A dream car for every occasion
NIGEL CLARK IS GENERAL MANAGER, DEVELOPMENT AA DRIVING SCHOOL
What do you drive?
Thanks to senior management roles in the UK, I have been able to indulge my passion for well-engineered cars, building up my collection over a long period of time.
I have a 2013 Maserati Quattroporte executive GT; a 2005 Lexus LS430; a 2011 Audi S5 3.0 V6T, Quattro convertible; a 2015 auto Nissan Qashqai, STI, 2.2 litre; and a 1960 cherry-red manual 1300cc Austin Healey Sprite.
This is my fourth Maserati. I can get my golf clubs and trolley in the boot. They have been reliable but, most importantly, the engine sound is intoxicating.
The Lexus was built to last forever, it’s quiet, smooth, fast and easy to drive. I imported it from the UK because European models were more highly specified than those sold in Japan.
We wanted a convertible and the Audi, with its supercharged engine, DSG gearbox and four-wheel drive, goes round bends like it’s on train tracks.
Having a manual old English sports car is a dream come true. It’s fast, fun and puts a smile on your face and, with a Toyota five-speed gearbox, easily keeps up with modern traffic. And a modern SUV like the Qashqai is to go to the beach or off-road.
Do you have a favourite?
That’s hard. The Lexus has a soul and is faultless, but the Maserati is Italian, it needs to be driven, and gives you back what you put in.
Which is your everyday car?
I use them all regularly, except the Healey. In the morning, keys and decide on the spur of the moment which one to drive. It’s surprising that I find the Maserati’s keys in my hand most often!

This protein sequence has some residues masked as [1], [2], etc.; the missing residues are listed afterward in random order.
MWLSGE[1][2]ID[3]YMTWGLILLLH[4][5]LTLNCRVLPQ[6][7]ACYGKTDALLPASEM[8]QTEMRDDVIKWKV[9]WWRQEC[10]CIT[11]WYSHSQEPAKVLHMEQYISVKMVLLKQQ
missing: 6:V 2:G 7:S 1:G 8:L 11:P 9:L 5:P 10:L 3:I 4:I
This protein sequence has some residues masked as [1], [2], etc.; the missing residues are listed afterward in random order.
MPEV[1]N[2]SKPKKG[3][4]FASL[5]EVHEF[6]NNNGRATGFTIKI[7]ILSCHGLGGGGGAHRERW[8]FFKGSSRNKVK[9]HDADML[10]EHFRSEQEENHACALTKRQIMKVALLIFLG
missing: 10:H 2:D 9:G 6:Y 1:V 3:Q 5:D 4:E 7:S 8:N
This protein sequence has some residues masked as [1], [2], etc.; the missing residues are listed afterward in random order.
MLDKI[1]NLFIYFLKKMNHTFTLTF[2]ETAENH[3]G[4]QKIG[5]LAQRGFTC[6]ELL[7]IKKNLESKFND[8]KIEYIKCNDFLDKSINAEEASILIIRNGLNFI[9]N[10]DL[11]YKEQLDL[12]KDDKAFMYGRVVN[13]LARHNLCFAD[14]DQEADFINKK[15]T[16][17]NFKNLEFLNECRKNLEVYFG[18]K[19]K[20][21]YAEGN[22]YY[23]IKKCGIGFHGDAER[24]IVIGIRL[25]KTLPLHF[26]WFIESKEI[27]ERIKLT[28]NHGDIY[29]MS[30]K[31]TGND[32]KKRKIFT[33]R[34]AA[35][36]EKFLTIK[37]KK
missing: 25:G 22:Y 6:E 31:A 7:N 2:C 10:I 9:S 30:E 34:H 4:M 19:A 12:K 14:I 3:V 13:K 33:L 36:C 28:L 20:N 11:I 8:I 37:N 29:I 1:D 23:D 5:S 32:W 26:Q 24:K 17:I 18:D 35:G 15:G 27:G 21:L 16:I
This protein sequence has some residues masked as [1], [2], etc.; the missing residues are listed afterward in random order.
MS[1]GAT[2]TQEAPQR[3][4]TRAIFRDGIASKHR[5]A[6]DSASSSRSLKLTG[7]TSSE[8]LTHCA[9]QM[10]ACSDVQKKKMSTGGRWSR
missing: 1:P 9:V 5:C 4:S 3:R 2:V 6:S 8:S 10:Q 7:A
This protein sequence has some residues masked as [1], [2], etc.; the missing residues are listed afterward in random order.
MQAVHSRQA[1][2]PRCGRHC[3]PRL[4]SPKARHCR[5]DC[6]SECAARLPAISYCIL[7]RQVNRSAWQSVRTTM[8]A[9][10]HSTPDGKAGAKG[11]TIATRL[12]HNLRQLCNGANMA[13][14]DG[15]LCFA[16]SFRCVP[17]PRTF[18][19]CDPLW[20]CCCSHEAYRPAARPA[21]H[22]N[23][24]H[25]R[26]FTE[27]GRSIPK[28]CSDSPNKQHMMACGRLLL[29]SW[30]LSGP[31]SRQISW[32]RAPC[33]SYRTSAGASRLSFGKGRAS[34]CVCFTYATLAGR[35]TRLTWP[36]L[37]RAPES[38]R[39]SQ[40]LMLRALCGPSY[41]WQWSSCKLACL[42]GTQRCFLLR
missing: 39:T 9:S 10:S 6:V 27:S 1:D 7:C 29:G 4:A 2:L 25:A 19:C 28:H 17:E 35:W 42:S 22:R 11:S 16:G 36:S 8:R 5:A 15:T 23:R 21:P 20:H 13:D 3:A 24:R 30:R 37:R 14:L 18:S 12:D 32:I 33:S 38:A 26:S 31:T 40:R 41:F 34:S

Bugatti Veyron, a pinnacle of engineering, it has everything.
Who taught you to drive?
I learned to drive in the UK, started on my 17th birthday, the earliest you can drive in the UK. I had about 10 lessons in a manual and practised with some of my parents’ friends. Looking back, I could control the car but I was naive about the dangers and took too many risks. It’s more thorough now ... when I ran the AA driving school in the UK, the average number of lessons taken to pass your practical test was 50.
How do you rate NZ’s licensing system?
The New Zealand system of learner, then restricted and full licence is good as it allows learners to build their skills over time. NZTA made changes to the system in 2011 and 2012 with the aim of reducing death and serious injury among our youngest drivers by changing the driving age and the restricted practical test, and this is having an impact. What’s frustrating is that the Government does not promote or recommend professional training, driving lessons or courses.
What is your opinion on Kiwi drivers?
I came to NZ six years ago and was shocked at the standard of driving. Drivers travel too close to the car in front, rarely signal before changing lanes and are allowed to pass on the left on motorways. We have a mix of drivers who have learned their driving in other countries which complicates the situation.
Any tips for drivers?
Always drive to the conditions, keep a safe following distance and look ahead.